Rats: The Shadow of the Collective Human Psyche

I am a big fan of Burt’s conceptual approach to the rat. While on occasion he appears overly wordy and attempts to put an overly abstract spin on rats and their relationship to humans, overall he shoes an uncommon psychological-mindedness and cunning perspective on the species.

I was very intrigued by Burt’s view of rats as a reflection of the negative qualities of human behavior: pervasive and endless consumption, disregard for consequences of behavior, and massive production of filth and waste. This draws a connection (that I will discuss below) that I appreciate as someone who is interested in psychoanalysis, and I’m sure Dr. Nelson found it interesting as well with her connection to a Jungian psychoanalyst.

We discussed dreams in a previous class and briefly discussed some of the conceptual developments that Carl Jung made in the field of analytical psychology. One of his major contributions was the concept of the “collective unconscious.” To start, each of us as individual has an unconscious part of our minds that makes up the majority of the activity in our brains. Most of our conscious thoughts are surface manifestations of underlying processes that occur without the conscious parts of our minds being aware. Sigmund Freud used an analogy of an iceberg, as an iceberg tends to have a small percentage above the water (conscious mind) with the majority being underwater (unconscious mind).

One of these aspects of the unconscious mind was called the shadow by Jung. In short, each person has a whole spectrum of qualities, behaviors, perceptions, emotions, etc. that makeup their personality and psyche. However, many of these qualities are either shameful, disgusting, frightening, or otherwise undesired by most people. We experience significant distress when confronted with these realities of our existence, but we ALL have them. These parts of ourselves are typically displaced from our minds in some way, sometimes by repressing them, sometimes by projecting them onto other people, sometimes by expressing them in socially acceptable ways, etc. But, no matter the mechanism, they are typically kept in the unconscious mind in order to protect ourselves and allow us to lead happy and, frankly, ignorant lives.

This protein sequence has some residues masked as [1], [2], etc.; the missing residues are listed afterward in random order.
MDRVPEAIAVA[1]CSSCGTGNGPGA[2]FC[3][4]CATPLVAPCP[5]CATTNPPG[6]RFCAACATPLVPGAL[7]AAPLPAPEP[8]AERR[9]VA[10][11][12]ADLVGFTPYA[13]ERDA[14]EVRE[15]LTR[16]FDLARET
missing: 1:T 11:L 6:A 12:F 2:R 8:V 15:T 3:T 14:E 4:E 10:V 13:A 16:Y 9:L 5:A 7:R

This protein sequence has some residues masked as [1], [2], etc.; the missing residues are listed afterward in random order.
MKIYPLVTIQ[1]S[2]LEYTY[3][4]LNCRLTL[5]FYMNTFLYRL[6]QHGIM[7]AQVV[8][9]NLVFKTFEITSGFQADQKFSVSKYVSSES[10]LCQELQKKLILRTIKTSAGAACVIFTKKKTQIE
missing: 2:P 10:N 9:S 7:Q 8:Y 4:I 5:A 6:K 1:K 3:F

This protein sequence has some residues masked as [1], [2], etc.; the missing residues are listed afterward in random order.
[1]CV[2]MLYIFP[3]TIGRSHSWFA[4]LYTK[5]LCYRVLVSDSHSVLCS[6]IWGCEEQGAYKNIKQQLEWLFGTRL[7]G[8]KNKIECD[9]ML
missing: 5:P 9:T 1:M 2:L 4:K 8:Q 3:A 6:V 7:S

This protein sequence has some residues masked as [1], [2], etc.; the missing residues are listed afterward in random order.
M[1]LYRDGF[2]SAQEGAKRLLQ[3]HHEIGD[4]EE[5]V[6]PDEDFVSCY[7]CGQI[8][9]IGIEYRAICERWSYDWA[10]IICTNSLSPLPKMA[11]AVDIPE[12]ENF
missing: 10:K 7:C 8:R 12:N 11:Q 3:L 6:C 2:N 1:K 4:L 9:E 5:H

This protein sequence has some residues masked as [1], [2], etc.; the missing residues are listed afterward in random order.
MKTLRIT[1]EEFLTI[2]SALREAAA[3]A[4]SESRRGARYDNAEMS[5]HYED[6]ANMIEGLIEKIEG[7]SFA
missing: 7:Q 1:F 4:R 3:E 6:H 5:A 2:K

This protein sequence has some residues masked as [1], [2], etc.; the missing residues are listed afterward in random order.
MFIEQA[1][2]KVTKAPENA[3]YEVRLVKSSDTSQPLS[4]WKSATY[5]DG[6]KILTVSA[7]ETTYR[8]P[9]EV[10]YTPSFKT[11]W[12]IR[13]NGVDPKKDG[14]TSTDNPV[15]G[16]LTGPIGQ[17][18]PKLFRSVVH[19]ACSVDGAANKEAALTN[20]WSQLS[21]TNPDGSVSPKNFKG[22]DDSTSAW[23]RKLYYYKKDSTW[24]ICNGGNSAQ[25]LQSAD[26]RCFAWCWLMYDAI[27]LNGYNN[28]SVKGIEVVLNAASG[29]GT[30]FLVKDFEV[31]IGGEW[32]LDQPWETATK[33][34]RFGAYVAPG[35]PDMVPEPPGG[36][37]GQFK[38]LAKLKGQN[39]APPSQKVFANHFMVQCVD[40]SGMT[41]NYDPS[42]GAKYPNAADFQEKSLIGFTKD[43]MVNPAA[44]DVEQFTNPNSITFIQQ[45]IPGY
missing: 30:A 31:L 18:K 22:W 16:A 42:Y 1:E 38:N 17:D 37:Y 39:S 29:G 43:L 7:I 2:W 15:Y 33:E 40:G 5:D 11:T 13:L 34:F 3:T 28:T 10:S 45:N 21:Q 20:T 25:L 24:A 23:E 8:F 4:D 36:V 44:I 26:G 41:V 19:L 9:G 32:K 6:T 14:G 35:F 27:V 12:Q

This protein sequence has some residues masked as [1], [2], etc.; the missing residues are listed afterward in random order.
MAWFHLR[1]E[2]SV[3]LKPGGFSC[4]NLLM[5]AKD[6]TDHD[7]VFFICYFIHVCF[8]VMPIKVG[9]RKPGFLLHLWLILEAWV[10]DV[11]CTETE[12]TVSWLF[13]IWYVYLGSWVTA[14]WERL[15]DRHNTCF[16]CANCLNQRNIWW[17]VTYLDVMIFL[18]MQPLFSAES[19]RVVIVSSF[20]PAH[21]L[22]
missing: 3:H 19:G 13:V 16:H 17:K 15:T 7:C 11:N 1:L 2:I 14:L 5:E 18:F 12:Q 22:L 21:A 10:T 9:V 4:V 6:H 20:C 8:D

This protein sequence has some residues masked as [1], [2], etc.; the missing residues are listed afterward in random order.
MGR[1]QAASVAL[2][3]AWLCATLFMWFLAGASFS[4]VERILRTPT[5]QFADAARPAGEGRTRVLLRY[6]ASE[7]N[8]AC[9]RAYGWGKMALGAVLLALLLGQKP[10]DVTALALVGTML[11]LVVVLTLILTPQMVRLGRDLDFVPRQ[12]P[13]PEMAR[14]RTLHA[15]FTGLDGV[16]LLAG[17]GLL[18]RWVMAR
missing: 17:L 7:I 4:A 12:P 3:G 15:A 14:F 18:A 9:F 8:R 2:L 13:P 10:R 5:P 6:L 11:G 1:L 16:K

Carl Jung went beyond Freud and introduced the collective unconscious. Jung recognized that we are not merely individuals and that our minds connect and influence each other in various ways, and as a result a collection of “archived” unconscious information is “stored” collectively in human species. It could be said that a collective shadow exists in humans, and that, socially and culturally, we project, repress, or otherwise store the shadow parts of our existence in unconscious areas of our collective mind. Burt seems to suggest that rats have served this function in some ways for us.

As I mentioned above, the rat exhibits and symbolizes many qualities that humans either don’t like or ignore about themselves. I’m sure some of you have heard the common expression that the things we tend to not like in other people are the things we tend to dislike about ourselves but ignore. The reason this happens is because the negative things we observe in other people bring light to the qualities we deny about ourselves, and that makes us uncomfortable. It may be possible that the patented disgust associated with rats has similar roots. In other words, the behavior and associations with rats express qualities that all humans possess in one form or another.

We all exhibit fiery sexual urges, gluttony, wickedness and the like from time to time, and the reaction we have to these animals may be the unambiguous success they have in activating awareness of these negative associations when we see them, hear them, etc. By projecting these qualities onto rats (and, of course, many other things), we thereby mentally unload the negative parts of ourselves onto something that we consider outside ourselves. It loses its associates with ourselves, and therefore stops bringing to light the negative aspects of our own existence. In other words, the rat serves as an external container for the shadow parts of ourselves.

Of course I could be completely wrong about this, but it’s an interesting thought I think.

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Not surprising, Darwin’s writing is quite dense and syntactically complex. Why he felt the need to lump so many clauses in between commas instead of using a few more periods is beyond me. His editor should have slapped him, if he had an editor.